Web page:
This is a continuation of my great smoke escape jaunt. In early September I spent a few days at Newberry National Volcanic Monument (blog link) before being chased north by the smoke. I stopped at John Day Fossil National Monument in hopes I’d find a pocket of good air, but alas it too was brown.
This National Monument is divided into three geographically separated units, Clarno, Painted Hills and Sheep Rock. The Thomas Condon Paleontology and Visitor Center is at the Sheep Rock Unit and provided a perfect distraction on this smoky day when I couldn’t be outside. I was impressed with the displays and learning opportunities. Tip: it’s not open 7 days a week.
On my return trip south after spending a month in Washington, I found myself at the Clarno Unit. When I first visited the National Monument in 2016 (blog link) I didn’t make it to this area, which is the only place in the park to see fossils in their natural state. There are three interpretative trails which can be combined as one.
I loved searching for the unmarked fossils.
The arch marks the end of the trail.
Along the way is a petrified log high on the wall.
There was also an active nest swarming with bees high on that same wall. If you look back at the first photo you’ll see the nest to the right of the log.
Although blurry you can see the honeycomb cells when I zoom in close.
Painted Hills Units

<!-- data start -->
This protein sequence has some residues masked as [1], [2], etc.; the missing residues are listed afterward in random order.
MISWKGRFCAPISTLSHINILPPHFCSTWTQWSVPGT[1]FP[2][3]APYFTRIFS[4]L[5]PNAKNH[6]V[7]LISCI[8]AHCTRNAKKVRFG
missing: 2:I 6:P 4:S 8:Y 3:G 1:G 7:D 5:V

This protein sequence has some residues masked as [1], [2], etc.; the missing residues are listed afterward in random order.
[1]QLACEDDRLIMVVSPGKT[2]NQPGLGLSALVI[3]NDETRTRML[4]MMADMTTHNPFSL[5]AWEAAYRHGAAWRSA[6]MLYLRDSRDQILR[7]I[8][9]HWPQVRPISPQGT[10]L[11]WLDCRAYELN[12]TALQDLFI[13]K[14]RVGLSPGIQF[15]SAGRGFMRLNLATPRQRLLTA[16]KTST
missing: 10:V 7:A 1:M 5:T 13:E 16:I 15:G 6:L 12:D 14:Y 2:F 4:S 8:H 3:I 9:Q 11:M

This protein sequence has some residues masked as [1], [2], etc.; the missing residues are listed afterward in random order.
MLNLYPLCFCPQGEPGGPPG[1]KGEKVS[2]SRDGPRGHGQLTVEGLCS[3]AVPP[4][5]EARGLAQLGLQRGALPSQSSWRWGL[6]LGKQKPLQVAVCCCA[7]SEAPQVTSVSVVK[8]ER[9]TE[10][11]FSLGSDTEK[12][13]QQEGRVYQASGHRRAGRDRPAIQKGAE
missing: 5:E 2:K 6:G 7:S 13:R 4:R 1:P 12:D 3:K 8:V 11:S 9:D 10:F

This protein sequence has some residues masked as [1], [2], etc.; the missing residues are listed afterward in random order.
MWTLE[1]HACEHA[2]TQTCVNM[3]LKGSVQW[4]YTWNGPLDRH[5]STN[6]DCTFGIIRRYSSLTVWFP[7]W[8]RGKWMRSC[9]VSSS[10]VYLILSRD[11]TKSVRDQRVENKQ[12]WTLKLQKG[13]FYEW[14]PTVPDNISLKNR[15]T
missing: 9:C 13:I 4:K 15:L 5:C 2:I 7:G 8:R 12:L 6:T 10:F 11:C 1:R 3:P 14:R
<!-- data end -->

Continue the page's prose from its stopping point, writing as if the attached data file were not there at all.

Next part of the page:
I was impressed with the amount of work to protect the sandstone features since my visit in 2016. More signage and boardwalks, barriers and groomed trails.
The Painted Hills Unit is divided into five areas, which require driving on a paved road. The Painted Cove Trail offers this colorful scene. The lake area (Painted Hills Reservoir) is private and not accessible.
The Leaf Hill Trail has a few fossil examples which matched some of my findings in the Clarno Unit.
Just like during my previous visit, lighting wasn’t in my favor on the namesake painted hills.
The view along the Painted Hills Overlook trail.
The view from Carroll Rim Trail.
And then the light finally changed and the colors popped. It only lasted a few minutes but I was happy to finally capture the magic. For photographers, late afternoon light is best. This was at 5pm.
Sheep Rock Unit
On my third day I returned to the Sheep Rock Unit.
This unit is divided into four areas. This is the Blue Basin Area which includes the Island in Time Trail. The blue was hard to capture in the bright light.
The Foree Area includes two short interpretative trails and green claystone (a new word to me).
Sorry my friend you’d already been extinct for almost 20 million years. The oldest fossils in the monument are about 48 million years old.
I found a few other beauties along the way.
- September 5 and October 4-6, 2021
- Services are sparse near the Monument. Plan accordingly.
- Dispersed camping is sparse but available on BLM land near each of the units.
- Trails and all outdoor areas are open from sunrise to sunset but closed otherwise.
- Check the website or call for open hours at Cant Ranch and the Thomas Condon Paleontology Center.
- I enjoyed visiting this area in October when the temperatures were cooler and the skies clearer.
- Many people try to see everything in a day. Spreading it out over 3 days was much more enjoyable.